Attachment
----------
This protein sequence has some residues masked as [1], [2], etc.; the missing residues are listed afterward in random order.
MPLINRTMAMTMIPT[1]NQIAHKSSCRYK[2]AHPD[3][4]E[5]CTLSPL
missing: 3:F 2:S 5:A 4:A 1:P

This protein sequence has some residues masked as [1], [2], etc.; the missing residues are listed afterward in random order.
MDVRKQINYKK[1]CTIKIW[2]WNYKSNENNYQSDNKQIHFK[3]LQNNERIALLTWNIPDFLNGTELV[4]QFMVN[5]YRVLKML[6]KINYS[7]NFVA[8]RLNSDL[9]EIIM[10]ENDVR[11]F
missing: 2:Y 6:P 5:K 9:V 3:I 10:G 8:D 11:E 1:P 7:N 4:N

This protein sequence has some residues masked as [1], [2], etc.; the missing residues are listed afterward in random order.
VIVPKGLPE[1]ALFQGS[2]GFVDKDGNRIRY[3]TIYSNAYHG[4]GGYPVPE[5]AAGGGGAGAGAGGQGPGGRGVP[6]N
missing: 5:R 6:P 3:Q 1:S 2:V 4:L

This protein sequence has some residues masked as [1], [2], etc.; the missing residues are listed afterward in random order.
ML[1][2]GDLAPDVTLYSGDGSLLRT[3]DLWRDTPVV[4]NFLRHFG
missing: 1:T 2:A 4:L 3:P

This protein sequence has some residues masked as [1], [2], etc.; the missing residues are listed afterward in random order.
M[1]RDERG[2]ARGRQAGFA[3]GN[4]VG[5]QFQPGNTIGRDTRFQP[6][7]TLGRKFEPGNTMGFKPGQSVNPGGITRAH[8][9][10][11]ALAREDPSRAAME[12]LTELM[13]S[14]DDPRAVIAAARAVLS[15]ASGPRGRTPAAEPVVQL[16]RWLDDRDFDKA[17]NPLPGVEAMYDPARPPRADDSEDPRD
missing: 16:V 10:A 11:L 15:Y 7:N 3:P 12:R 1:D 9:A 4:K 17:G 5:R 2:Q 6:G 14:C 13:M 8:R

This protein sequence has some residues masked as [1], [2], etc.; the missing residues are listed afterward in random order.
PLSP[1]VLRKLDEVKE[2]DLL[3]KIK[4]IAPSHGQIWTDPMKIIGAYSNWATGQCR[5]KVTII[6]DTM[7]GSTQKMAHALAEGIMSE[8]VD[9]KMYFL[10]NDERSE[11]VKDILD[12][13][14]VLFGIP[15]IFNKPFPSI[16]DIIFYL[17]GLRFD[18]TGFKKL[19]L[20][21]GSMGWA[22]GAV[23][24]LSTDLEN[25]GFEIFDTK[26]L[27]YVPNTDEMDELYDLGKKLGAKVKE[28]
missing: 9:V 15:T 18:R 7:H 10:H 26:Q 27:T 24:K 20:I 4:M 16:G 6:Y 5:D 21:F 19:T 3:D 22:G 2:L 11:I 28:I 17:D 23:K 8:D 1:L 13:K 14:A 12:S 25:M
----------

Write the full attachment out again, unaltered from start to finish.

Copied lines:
This protein sequence has some residues masked as [1], [2], etc.; the missing residues are listed afterward in random order.
MPLINRTMAMTMIPT[1]NQIAHKSSCRYK[2]AHPD[3][4]E[5]CTLSPL
missing: 3:F 2:S 5:A 4:A 1:P

This protein sequence has some residues masked as [1], [2], etc.; the missing residues are listed afterward in random order.
MDVRKQINYKK[1]CTIKIW[2]WNYKSNENNYQSDNKQIHFK[3]LQNNERIALLTWNIPDFLNGTELV[4]QFMVN[5]YRVLKML[6]KINYS[7]NFVA[8]RLNSDL[9]EIIM[10]ENDVR[11]F
missing: 2:Y 6:P 5:K 9:V 3:I 10:G 8:D 11:E 1:P 7:N 4:N

This protein sequence has some residues masked as [1], [2], etc.; the missing residues are listed afterward in random order.
VIVPKGLPE[1]ALFQGS[2]GFVDKDGNRIRY[3]TIYSNAYHG[4]GGYPVPE[5]AAGGGGAGAGAGGQGPGGRGVP[6]N
missing: 5:R 6:P 3:Q 1:S 2:V 4:L

This protein sequence has some residues masked as [1], [2], etc.; the missing residues are listed afterward in random order.
ML[1][2]GDLAPDVTLYSGDGSLLRT[3]DLWRDTPVV[4]NFLRHFG
missing: 1:T 2:A 4:L 3:P

This protein sequence has some residues masked as [1], [2], etc.; the missing residues are listed afterward in random order.
M[1]RDERG[2]ARGRQAGFA[3]GN[4]VG[5]QFQPGNTIGRDTRFQP[6][7]TLGRKFEPGNTMGFKPGQSVNPGGITRAH[8][9][10][11]ALAREDPSRAAME[12]LTELM[13]S[14]DDPRAVIAAARAVLS[15]ASGPRGRTPAAEPVVQL[16]RWLDDRDFDKA[17]NPLPGVEAMYDPARPPRADDSEDPRD
missing: 16:V 10:A 11:L 15:Y 7:N 3:P 12:R 1:D 9:A 4:K 17:G 5:R 2:Q 6:G 14:C 13:M 8:R

This protein sequence has some residues masked as [1], [2], etc.; the missing residues are listed afterward in random order.
PLSP[1]VLRKLDEVKE[2]DLL[3]KIK[4]IAPSHGQIWTDPMKIIGAYSNWATGQCR[5]KVTII[6]DTM[7]GSTQKMAHALAEGIMSE[8]VD[9]KMYFL[10]NDERSE[11]VKDILD[12][13][14]VLFGIP[15]IFNKPFPSI[16]DIIFYL[17]GLRFD[18]TGFKKL[19]L[20][21]GSMGWA[22]GAV[23][24]LSTDLEN[25]GFEIFDTK[26]L[27]YVPNTDEMDELYDLGKKLGAKVKE[28]
missing: 9:V 15:T 18:R 7:H 10:H 26:Q 27:T 24:K 20:I 4:M 16:G 6:Y 5:D 21:F 19:T 3:D 22:G 2:L 11:I 28:I 17:D 23:K 8:D 1:L 13:K 14:A 12:S 25:M